Setting sail for regional and local destinations

It’s 518 miles long and full of interesting sights to see along its paths and roads. Hugging the Great Lake shores of Erie and Ontario from Erie, Pa., through Rochester, and on to the Saint Lawrence River, there are destinations to suit one’s curiosity of history, architecture, shopping, vineyards and wineries, wildlife, recreation, and parks. Of course, all of these one-of-a-kind picturesque places are along the Great Lakes Seaway Trail. With finer weather and summer quickly approaching, visiting any number of these attractions throughout the next few months is time well spent. Promoting tourism and economic development, a travel magazine is published each year detailing many events and locations with more information on the website

Residents of Chautauqua County need not go far to a number of the destinations with the northern end of the county on the Seaway Trail. Of the thirty lighthouses on the 518-mile stretch ranging in age from 1818 to 1938, two are in the county with the Barcelona Lighthouse in Westfield and the Historic Dunkirk Lighthouse in Dunkirk. Even though Dunkirk’s lighthouse is listed as 1875, the first structure from 1826 and Barcelona’s from 1829, make them both among the older lights on the trail. What is unique about Dunkirk is that according to the US Lighthouse Society, it houses a “Fresnel” lens in its tower, which is one of two in New York state, of 16 left on the Great Lakes and of 70 in the country. Purchased from France in 1857 for $10,000, it would be well over a million and a half dollars to replace today. What also makes the Dunkirk Lighthouse unique is not just that it is listed on the National Register of Historic Places, but it is also a museum dedicated to veterans.

With the official name, “The Dunkirk Historical Lighthouse and Veterans Park Museum,” the grounds and buildings include more than 60 flagpoles, a tank, several memorials including two for local men of the Civil War, anchors and hundreds of other maritime relics, rooms dedicated to each branch of the military with artifacts from the War of 1812 to the present, and of course, the home itself is furnished as it was when inhabited by lighthouse keepers and their families. A treasure trove in each room, several were highlighted last summer and fall through a “virtual tour” in this column. “Echoes from the lighthouse tower,” “Everyday cooking long ago,” “Put through the wringer,” “The iceman cometh,” “Got water,” “Can you hear me now,” “Not sew easy,” “Toasty memories,” and “A history of dolls” were some of the stories told about what life was like long ago and how it is depicted at the museum. What’s amazing is that this series of columns covered only the first floor and did not even venture upstairs yet to the military rooms with finds such as original photos of Marilyn Monroe in Korea, German helmets, knives, bayonets, a machine gun, tire sandals from Vietnam, and countless other finds.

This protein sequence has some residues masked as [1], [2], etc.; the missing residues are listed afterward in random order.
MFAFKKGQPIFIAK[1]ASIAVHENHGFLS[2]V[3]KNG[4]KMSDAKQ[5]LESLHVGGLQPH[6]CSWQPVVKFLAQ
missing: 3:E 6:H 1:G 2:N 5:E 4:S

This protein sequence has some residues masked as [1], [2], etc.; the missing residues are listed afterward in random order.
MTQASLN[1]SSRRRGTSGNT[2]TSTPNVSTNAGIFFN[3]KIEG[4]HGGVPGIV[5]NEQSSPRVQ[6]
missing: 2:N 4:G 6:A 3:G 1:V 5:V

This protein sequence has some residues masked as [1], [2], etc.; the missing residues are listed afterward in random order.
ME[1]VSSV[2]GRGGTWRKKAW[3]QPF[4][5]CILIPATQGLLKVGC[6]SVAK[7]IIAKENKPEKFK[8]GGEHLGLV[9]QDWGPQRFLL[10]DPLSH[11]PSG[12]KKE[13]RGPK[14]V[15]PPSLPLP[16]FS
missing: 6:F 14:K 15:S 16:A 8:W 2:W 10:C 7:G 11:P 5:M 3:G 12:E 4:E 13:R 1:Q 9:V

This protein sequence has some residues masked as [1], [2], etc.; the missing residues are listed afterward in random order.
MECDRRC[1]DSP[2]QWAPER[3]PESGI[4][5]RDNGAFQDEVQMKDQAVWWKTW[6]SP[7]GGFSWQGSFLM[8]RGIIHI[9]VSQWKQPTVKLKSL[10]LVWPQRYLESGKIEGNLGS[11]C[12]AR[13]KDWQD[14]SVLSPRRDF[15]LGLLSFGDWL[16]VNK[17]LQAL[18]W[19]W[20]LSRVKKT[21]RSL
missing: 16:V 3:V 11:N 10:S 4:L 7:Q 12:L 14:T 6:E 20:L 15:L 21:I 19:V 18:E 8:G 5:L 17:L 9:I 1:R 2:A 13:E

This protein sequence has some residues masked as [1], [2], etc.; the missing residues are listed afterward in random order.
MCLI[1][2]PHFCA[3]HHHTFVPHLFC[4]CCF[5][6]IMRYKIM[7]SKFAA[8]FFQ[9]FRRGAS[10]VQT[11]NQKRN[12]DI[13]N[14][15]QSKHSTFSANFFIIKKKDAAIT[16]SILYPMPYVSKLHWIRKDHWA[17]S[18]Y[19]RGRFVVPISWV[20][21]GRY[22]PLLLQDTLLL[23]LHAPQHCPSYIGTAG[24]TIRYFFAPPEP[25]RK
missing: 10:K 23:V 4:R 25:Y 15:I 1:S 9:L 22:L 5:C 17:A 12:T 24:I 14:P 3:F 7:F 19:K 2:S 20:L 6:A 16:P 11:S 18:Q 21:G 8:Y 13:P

Although closed for the winter, work never really ceases at the museum. Constant care both within the building and on the grounds is ongoing to improve it and keep this a treasure to be enjoyed now and in the future. Fencing and the break wall have to be monitored. Part of the wall did break away in 2010, revealing some of the original foundation of the first lighthouse tower from 1826. There are plans to repair the roof and replace it with slate and restore the original shutters. Inside work this winter included improving the living room. Paint and window treatments were made possible from a grant provided by Lake Shore Savings of Dunkirk and new carpet was graciously donated by Kathy’s Carpet and Flooring also of Dunkirk.

Come and enjoy the lighthouse and museum any time in the upcoming weeks. Although it is local and at our own doorstep, the visitor’s log of several thousand people shows many enjoy this gem along the Great Lakes Seaway Trail from distant points of every state, Europe, and Asia. Whatever your interests, the lighthouse offers a step back into time to see and feel what life was like long ago in addition to the maritime and military history. People book weddings on the beautiful grounds and ghost tours are common. In fact, anyone who spends a great deal of time there gets to know these paranormal friends quite well, some even by name. They are not too shy about letting themselves sometimes be known to the casual visitor as well. The official opening is May 1st. Hours are 10-2 daily May through June, 10-4 in July and August, and back to 10-2 in September and October. Visitors can walk the grounds free of charge. Admission to the museum is $8 per adult and $3 per child. More information can be found at

Make it a good week and make your summer plans.

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